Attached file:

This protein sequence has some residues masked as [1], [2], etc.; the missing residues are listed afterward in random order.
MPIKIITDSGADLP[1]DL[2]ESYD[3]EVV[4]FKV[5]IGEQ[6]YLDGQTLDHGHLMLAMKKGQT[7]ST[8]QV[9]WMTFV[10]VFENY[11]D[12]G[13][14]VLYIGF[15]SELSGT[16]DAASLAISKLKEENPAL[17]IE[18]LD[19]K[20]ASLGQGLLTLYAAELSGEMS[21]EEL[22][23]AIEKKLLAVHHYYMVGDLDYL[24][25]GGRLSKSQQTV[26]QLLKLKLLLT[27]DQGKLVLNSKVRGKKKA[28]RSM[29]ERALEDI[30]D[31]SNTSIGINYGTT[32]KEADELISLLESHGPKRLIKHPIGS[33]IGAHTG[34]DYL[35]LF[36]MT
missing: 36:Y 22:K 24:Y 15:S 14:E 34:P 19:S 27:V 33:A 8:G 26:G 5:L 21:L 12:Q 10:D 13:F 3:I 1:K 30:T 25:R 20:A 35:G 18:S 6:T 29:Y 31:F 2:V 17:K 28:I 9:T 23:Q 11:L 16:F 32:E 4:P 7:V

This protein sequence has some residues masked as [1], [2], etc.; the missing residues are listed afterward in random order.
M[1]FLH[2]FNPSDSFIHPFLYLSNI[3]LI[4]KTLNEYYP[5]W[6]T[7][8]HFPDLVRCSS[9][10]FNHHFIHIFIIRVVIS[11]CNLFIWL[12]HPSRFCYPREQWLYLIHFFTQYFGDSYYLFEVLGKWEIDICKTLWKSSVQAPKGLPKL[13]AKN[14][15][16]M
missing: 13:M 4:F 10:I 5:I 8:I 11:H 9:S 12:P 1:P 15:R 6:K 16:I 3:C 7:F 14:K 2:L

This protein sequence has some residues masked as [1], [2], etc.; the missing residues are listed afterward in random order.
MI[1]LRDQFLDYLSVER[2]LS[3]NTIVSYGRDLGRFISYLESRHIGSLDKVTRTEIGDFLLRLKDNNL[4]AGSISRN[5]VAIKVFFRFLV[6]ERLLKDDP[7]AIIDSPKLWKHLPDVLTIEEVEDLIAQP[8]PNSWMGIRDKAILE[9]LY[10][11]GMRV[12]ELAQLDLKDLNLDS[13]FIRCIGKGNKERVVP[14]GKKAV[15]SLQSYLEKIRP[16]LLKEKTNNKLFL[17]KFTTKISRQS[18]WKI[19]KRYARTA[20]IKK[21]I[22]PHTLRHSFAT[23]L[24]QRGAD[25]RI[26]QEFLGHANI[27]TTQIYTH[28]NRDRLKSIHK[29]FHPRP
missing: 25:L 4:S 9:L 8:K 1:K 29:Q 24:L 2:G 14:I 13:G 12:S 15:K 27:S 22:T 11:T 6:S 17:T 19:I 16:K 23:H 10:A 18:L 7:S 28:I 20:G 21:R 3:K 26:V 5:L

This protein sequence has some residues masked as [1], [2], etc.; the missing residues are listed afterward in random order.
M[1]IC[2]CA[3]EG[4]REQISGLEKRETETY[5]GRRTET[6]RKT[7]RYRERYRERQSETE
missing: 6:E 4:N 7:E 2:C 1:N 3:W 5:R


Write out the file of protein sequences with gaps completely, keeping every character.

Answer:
This protein sequence has some residues masked as [1], [2], etc.; the missing residues are listed afterward in random order.
MPIKIITDSGADLP[1]DL[2]ESYD[3]EVV[4]FKV[5]IGEQ[6]YLDGQTLDHGHLMLAMKKGQT[7]ST[8]QV[9]WMTFV[10]VFENY[11]D[12]G[13][14]VLYIGF[15]SELSGT[16]DAASLAISKLKEENPAL[17]IE[18]LD[19]K[20]ASLGQGLLTLYAAELSGEMS[21]EEL[22][23]AIEKKLLAVHHYYMVGDLDYL[24][25]GGRLSKSQQTV[26]QLLKLKLLLT[27]DQGKLVLNSKVRGKKKA[28]RSM[29]ERALEDI[30]D[31]SNTSIGINYGTT[32]KEADELISLLESHGPKRLIKHPIGS[33]IGAHTG[34]DYL[35]LF[36]MT
missing: 36:Y 22:K 24:Y 15:S 14:E 34:P 19:S 27:V 33:A 8:G 26:G 5:L 21:L 12:Q 10:D 13:F 3:I 1:K 30:T 25:R 20:A 35:G 18:S 6:T 29:Y 31:F 2:V 17:K 28:I 9:T 23:Q 11:L 16:F 32:E 4:P 7:V

This protein sequence has some residues masked as [1], [2], etc.; the missing residues are listed afterward in random order.
M[1]FLH[2]FNPSDSFIHPFLYLSNI[3]LI[4]KTLNEYYP[5]W[6]T[7][8]HFPDLVRCSS[9][10]FNHHFIHIFIIRVVIS[11]CNLFIWL[12]HPSRFCYPREQWLYLIHFFTQYFGDSYYLFEVLGKWEIDICKTLWKSSVQAPKGLPKL[13]AKN[14][15][16]M
missing: 13:M 4:F 10:I 5:I 8:I 11:H 9:S 12:P 1:P 15:R 6:K 16:I 3:C 7:F 14:K 2:L

This protein sequence has some residues masked as [1], [2], etc.; the missing residues are listed afterward in random order.
MI[1]LRDQFLDYLSVER[2]LS[3]NTIVSYGRDLGRFISYLESRHIGSLDKVTRTEIGDFLLRLKDNNL[4]AGSISRN[5]VAIKVFFRFLV[6]ERLLKDDP[7]AIIDSPKLWKHLPDVLTIEEVEDLIAQP[8]PNSWMGIRDKAILE[9]LY[10][11]GMRV[12]ELAQLDLKDLNLDS[13]FIRCIGKGNKERVVP[14]GKKAV[15]SLQSYLEKIRP[16]LLKEKTNNKLFL[17]KFTTKISRQS[18]WKI[19]KRYARTA[20]IKK[21]I[22]PHTLRHSFAT[23]L[24]QRGAD[25]RI[26]QEFLGHANI[27]TTQIYTH[28]NRDRLKSIHK[29]FHPRP
missing: 25:L 4:S 9:L 8:K 1:K 29:Q 24:L 2:G 14:I 13:G 12:S 15:K 27:S 22:T 11:T 6:S 17:T 19:I 16:K 23:H 10:A 18:L 7:S 28:I 20:G 21:R 3:K 26:V 5:L

This protein sequence has some residues masked as [1], [2], etc.; the missing residues are listed afterward in random order.
M[1]IC[2]CA[3]EG[4]REQISGLEKRETETY[5]GRRTET[6]RKT[7]RYRERYRERQSETE
missing: 6:E 4:N 7:E 2:C 1:N 3:W 5:R